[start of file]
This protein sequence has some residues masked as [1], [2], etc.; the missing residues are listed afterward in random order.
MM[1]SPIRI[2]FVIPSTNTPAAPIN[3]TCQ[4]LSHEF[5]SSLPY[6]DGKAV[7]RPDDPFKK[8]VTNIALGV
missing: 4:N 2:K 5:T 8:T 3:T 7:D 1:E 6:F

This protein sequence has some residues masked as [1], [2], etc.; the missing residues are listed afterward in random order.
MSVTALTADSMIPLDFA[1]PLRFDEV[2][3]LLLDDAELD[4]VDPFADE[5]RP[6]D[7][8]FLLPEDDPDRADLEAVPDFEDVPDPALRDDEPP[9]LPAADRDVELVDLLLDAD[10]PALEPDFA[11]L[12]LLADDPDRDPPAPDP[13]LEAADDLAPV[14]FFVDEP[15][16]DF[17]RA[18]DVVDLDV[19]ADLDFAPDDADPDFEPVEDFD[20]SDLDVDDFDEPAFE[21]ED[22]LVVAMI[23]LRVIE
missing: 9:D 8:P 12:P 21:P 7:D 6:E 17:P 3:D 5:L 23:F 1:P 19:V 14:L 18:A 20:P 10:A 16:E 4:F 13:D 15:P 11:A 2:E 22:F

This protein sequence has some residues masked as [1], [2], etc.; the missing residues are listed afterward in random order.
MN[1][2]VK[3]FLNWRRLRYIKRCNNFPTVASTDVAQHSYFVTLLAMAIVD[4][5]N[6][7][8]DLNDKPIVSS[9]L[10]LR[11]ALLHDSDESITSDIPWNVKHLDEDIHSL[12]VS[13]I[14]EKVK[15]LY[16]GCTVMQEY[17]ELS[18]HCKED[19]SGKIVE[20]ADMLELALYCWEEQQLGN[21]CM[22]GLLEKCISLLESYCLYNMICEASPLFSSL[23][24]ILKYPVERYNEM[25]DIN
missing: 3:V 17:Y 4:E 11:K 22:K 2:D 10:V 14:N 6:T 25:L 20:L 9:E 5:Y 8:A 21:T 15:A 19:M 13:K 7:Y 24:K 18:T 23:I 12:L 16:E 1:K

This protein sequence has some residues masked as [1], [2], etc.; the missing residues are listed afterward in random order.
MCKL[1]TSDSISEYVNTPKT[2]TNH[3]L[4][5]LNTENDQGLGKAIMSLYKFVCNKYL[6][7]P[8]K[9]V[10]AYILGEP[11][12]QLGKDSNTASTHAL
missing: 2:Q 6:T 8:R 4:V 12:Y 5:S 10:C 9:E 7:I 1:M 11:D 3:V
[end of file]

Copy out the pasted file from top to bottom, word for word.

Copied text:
This protein sequence has some residues masked as [1], [2], etc.; the missing residues are listed afterward in random order.
MM[1]SPIRI[2]FVIPSTNTPAAPIN[3]TCQ[4]LSHEF[5]SSLPY[6]DGKAV[7]RPDDPFKK[8]VTNIALGV
missing: 4:N 2:K 5:T 8:T 3:T 7:D 1:E 6:F

This protein sequence has some residues masked as [1], [2], etc.; the missing residues are listed afterward in random order.
MSVTALTADSMIPLDFA[1]PLRFDEV[2][3]LLLDDAELD[4]VDPFADE[5]RP[6]D[7][8]FLLPEDDPDRADLEAVPDFEDVPDPALRDDEPP[9]LPAADRDVELVDLLLDAD[10]PALEPDFA[11]L[12]LLADDPDRDPPAPDP[13]LEAADDLAPV[14]FFVDEP[15][16]DF[17]RA[18]DVVDLDV[19]ADLDFAPDDADPDFEPVEDFD[20]SDLDVDDFDEPAFE[21]ED[22]LVVAMI[23]LRVIE
missing: 9:D 8:P 12:P 21:P 7:D 6:E 17:P 3:D 5:L 23:F 1:P 19:V 14:L 18:A 20:P 10:A 16:E 4:F 13:D 15:P 11:A 2:E 22:F

This protein sequence has some residues masked as [1], [2], etc.; the missing residues are listed afterward in random order.
MN[1][2]VK[3]FLNWRRLRYIKRCNNFPTVASTDVAQHSYFVTLLAMAIVD[4][5]N[6][7][8]DLNDKPIVSS[9]L[10]LR[11]ALLHDSDESITSDIPWNVKHLDEDIHSL[12]VS[13]I[14]EKVK[15]LY[16]GCTVMQEY[17]ELS[18]HCKED[19]SGKIVE[20]ADMLELALYCWEEQQLGN[21]CM[22]GLLEKCISLLESYCLYNMICEASPLFSSL[23][24]ILKYPVERYNEM[25]DIN
missing: 3:V 17:Y 4:E 11:K 22:K 2:D 10:V 14:N 6:T 25:L 20:L 9:E 5:Y 8:A 21:T 15:A 19:M 13:K 7:Y 24:K 18:T 23:I 12:L 16:E 1:K

This protein sequence has some residues masked as [1], [2], etc.; the missing residues are listed afterward in random order.
MCKL[1]TSDSISEYVNTPKT[2]TNH[3]L[4][5]LNTENDQGLGKAIMSLYKFVCNKYL[6][7]P[8]K[9]V[10]AYILGEP[11][12]QLGKDSNTASTHAL
missing: 2:Q 6:T 8:R 4:V 12:Y 5:S 10:C 9:E 7:I 1:M 11:D 3:V